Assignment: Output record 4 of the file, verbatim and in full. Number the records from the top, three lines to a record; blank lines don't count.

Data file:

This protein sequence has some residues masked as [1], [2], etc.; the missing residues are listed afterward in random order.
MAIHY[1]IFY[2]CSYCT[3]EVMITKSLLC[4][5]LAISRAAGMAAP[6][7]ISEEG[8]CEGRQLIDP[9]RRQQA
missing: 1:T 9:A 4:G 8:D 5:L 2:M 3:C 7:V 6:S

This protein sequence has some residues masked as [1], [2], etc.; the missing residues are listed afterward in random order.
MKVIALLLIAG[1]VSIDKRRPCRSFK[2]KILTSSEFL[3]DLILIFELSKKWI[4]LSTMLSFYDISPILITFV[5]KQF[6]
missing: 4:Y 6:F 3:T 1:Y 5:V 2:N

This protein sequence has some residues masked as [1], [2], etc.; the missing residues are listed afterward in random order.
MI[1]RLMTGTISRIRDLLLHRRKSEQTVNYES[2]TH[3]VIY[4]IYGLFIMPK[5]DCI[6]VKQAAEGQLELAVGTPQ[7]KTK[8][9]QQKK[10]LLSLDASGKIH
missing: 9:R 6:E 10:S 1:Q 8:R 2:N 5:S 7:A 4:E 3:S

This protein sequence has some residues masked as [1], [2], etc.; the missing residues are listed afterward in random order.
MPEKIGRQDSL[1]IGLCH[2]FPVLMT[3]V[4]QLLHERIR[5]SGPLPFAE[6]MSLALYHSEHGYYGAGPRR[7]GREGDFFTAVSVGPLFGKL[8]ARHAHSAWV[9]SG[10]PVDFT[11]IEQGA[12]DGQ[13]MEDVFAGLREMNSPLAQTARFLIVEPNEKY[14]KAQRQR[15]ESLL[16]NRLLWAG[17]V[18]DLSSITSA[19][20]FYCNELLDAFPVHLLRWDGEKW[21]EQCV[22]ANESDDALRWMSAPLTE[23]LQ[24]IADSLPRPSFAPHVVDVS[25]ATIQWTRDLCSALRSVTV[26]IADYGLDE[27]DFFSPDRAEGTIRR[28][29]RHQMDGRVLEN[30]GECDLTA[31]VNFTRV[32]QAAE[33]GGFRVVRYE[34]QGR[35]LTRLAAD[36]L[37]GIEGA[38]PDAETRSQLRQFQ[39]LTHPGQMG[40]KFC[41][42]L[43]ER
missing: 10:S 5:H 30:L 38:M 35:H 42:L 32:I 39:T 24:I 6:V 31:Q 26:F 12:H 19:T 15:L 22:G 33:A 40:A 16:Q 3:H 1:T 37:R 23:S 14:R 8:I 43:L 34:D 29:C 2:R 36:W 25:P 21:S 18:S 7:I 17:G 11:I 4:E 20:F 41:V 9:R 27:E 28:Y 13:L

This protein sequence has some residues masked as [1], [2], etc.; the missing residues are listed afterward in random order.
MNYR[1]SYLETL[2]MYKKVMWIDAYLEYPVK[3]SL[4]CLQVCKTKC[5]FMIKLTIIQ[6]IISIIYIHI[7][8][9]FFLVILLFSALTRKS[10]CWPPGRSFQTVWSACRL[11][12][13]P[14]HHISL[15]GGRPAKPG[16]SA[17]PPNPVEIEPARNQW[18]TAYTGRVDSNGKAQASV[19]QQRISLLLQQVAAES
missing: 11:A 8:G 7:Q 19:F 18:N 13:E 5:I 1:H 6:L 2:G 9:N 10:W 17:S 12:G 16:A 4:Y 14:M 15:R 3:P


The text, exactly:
This protein sequence has some residues masked as [1], [2], etc.; the missing residues are listed afterward in random order.
MPEKIGRQDSL[1]IGLCH[2]FPVLMT[3]V[4]QLLHERIR[5]SGPLPFAE[6]MSLALYHSEHGYYGAGPRR[7]GREGDFFTAVSVGPLFGKL[8]ARHAHSAWV[9]SG[10]PVDFT[11]IEQGA[12]DGQ[13]MEDVFAGLREMNSPLAQTARFLIVEPNEKY[14]KAQRQR[15]ESLL[16]NRLLWAG[17]V[18]DLSSITSA[19][20]FYCNELLDAFPVHLLRWDGEKW[21]EQCV[22]ANESDDALRWMSAPLTE[23]LQ[24]IADSLPRPSFAPHVVDVS[25]ATIQWTRDLCSALRSVTV[26]IADYGLDE[27]DFFSPDRAEGTIRR[28][29]RHQMDGRVLEN[30]GECDLTA[31]VNFTRV[32]QAAE[33]GGFRVVRYE[34]QGR[35]LTRLAAD[36]L[37]GIEGA[38]PDAETRSQLRQFQ[39]LTHPGQMG[40]KFC[41][42]L[43]ER
missing: 10:S 5:H 30:L 38:M 35:H 42:L 32:I 39:T 24:I 6:V 31:Q 26:F 12:H 19:T 15:L 22:G 33:A 40:A 16:Q 3:H 1:T 37:R 23:S 14:R 8:I 43:L 34:D 29:C 2:R 36:W 25:P 21:S 18:S 7:I 17:G 11:I 4:E 20:F 41:V 9:R 27:E 28:Y 13:L